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How shutdown hurts California programs & budget

California won’t take too much of a hit in the short term, but stands to lose a lot if the federal government shutdown lasts more than a brief time, according to the state Department of Finance.

Deputy Director H.D. Palmer said federal funds for unemployment insurance benefits, MediCal, and supplemental security income/state supplementary payment grants for the elderly, blind or disabled will continue uninterrupted.

But while there’s enough money to keep the Supplemental Nutrition Assistance Program – formerly called food stamps – afloat through October for the 1.9 million California households that rely on it, that funding will dry up in November. It’s the same scenario for school nutrition programs that serve 4.5 million meals per day mostly to low-income students. And money for the Women, Infants and Children nutrition program will last only through late November. (I’d link to the SNAP and WIC programs, but the shutdown already has affected their web pages.)

“The longer this goes on, the greater uncertainty there will be for funding some of these programs,” Palmer said Tuesday.

Meanwhile, California – home to more federal employees than Washington, D.C., – will see a lot of government workers not drawing paychecks, and thus unable to spend their money in their communities or pay their bills. Communities near national parks such as Yosemite will suffer even more while those parks are shuttered, cutting off the tourist flow.

But the worst of it come if Congress refuses to raise the nation’s debt ceiling by Oct. 17 and the nation defaults on its debt, Palmer said. The resulting financial market instability could decimate the capital gains and stock options on which California depends for a huge chunk of its tax revenue, he said, blowing a big, red hole in a state budget that only recently was brought back into the black.

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Judge issues temporary order to halt IHSS cuts

A federal judge in Oakland has issued a temporary restraining order to keep California from implementing a 20 percent across-the-board cut in the In-Home Supportive Services program on Jan. 1.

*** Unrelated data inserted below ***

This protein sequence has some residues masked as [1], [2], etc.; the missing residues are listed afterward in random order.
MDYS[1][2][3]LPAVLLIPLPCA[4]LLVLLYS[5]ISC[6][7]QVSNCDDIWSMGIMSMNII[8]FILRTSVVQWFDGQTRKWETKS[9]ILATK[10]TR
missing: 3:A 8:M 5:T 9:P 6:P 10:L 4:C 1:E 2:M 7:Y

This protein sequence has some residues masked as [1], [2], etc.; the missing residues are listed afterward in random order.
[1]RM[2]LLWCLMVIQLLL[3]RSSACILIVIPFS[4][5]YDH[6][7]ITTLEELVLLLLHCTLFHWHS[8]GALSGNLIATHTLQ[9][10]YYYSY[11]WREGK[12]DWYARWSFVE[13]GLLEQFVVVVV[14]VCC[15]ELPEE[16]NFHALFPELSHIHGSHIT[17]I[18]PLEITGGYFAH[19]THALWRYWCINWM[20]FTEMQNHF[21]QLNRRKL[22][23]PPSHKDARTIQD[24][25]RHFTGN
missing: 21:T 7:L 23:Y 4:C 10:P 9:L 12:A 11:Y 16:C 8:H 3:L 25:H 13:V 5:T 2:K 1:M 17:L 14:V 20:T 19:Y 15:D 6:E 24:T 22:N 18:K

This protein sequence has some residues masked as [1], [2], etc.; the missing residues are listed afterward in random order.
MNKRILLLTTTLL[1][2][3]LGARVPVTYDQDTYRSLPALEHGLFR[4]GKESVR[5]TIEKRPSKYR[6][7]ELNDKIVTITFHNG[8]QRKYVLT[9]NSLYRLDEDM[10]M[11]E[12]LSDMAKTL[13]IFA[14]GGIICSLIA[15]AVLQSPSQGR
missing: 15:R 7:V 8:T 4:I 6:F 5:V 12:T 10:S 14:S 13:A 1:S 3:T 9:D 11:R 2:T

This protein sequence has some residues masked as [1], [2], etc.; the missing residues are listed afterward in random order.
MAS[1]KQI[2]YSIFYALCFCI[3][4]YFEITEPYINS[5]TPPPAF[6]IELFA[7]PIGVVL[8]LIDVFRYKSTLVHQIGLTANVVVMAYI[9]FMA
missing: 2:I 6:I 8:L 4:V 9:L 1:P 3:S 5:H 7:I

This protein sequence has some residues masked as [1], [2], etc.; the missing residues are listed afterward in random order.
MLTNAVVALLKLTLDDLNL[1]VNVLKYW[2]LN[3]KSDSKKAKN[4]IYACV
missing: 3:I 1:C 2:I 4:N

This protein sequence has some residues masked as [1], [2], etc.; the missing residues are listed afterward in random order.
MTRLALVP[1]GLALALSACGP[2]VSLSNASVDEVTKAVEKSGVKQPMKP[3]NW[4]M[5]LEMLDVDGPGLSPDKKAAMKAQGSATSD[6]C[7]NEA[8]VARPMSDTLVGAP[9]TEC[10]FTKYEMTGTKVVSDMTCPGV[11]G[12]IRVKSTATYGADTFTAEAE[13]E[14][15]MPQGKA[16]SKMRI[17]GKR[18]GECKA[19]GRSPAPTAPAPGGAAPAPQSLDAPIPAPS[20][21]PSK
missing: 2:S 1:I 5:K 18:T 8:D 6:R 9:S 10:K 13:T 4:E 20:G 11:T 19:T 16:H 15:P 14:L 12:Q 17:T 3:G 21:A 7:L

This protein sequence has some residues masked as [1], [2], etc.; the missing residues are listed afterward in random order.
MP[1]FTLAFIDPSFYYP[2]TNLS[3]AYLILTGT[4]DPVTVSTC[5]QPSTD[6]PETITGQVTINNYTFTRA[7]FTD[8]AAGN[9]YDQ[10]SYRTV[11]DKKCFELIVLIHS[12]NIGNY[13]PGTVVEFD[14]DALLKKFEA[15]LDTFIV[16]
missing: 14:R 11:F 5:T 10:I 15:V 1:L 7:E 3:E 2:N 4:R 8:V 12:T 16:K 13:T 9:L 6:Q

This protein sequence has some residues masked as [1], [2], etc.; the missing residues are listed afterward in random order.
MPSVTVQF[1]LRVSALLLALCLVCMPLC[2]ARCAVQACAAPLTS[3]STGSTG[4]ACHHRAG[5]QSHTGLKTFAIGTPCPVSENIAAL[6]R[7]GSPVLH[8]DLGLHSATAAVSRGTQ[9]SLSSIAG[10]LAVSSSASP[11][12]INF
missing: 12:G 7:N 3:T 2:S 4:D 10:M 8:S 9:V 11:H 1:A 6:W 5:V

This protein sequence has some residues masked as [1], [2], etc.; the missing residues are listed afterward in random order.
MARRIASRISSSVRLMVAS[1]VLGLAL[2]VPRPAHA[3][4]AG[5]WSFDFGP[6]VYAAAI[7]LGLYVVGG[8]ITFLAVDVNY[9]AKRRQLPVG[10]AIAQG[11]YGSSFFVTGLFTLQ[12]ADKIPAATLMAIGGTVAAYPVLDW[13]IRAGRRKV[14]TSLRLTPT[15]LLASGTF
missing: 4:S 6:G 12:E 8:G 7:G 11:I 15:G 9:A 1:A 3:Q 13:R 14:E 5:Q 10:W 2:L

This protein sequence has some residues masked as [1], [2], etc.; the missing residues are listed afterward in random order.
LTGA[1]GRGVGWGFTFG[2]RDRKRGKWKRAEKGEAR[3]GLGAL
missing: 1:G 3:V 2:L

IHSS is meant as an alternative to nursing homes or other out-of-home institutionalization for the elderly, disabled and blind. The deep cut was part of the state budget deal passed earlier this year.

But U.S. District Judge Claudia Wilken found that the planned cut “will cause immediate and irreparable harm by placing members of the plaintiff class at imminent and serious risk of harm to their health and safety, as well as unnecessary and unwanted out-of-home placement including institutionalization.”

The order gives a coalition of disability rights and senior-citizen advocacy groups, plus labor unions representing IHSS workers, more time to make a case to overturn the cut completely. A hearing on a preliminary injunction in the case is scheduled for Dec. 15.

The TRO will remain in effect until there is a hearing in which the Court will decide whether to grant a preliminary injunction. This hearing is tentatively scheduled for December 15th.

“We are pleased that Judge Wilken recognized the urgency of preventing the state from moving ahead with this devastating cut that would affect nearly 400,000 elderly and disabled Californians,” Doug Moore, executive director of the 65,000-member UDW Homecare Providers Union and an international vice president of AFSCME, said in a news release. “We believe these cuts to IHSS would violate the Americans with Disabilities Act and other laws and need to be stopped immediately.”